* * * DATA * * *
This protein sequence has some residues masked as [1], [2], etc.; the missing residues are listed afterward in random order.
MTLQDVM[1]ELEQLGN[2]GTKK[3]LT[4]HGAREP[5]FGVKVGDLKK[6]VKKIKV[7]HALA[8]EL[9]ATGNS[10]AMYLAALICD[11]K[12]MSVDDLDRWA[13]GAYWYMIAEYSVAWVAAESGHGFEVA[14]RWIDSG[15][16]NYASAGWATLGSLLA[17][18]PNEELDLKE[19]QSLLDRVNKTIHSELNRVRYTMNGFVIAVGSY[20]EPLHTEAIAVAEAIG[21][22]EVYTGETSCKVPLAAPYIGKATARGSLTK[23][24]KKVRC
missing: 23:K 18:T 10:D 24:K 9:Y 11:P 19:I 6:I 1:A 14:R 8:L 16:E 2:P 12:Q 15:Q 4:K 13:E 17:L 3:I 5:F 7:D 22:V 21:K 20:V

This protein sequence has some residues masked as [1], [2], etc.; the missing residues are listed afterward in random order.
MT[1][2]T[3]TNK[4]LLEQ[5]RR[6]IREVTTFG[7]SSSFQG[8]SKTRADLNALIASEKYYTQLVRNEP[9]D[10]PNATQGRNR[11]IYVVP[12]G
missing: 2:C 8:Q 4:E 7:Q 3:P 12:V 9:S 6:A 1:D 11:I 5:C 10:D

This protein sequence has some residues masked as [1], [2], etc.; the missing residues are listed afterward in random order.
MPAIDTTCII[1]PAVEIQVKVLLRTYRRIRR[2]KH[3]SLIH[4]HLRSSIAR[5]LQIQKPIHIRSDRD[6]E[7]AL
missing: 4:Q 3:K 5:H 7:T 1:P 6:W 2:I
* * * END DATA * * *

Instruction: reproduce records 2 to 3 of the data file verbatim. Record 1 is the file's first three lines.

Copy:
This protein sequence has some residues masked as [1], [2], etc.; the missing residues are listed afterward in random order.
MT[1][2]T[3]TNK[4]LLEQ[5]RR[6]IREVTTFG[7]SSSFQG[8]SKTRADLNALIASEKYYTQLVRNEP[9]D[10]PNATQGRNR[11]IYVVP[12]G
missing: 2:C 8:Q 4:E 7:Q 3:P 12:V 9:S 6:A 1:D 11:I 5:C 10:D

This protein sequence has some residues masked as [1], [2], etc.; the missing residues are listed afterward in random order.
MPAIDTTCII[1]PAVEIQVKVLLRTYRRIRR[2]KH[3]SLIH[4]HLRSSIAR[5]LQIQKPIHIRSDRD[6]E[7]AL
missing: 4:Q 3:K 5:H 7:T 1:P 6:W 2:I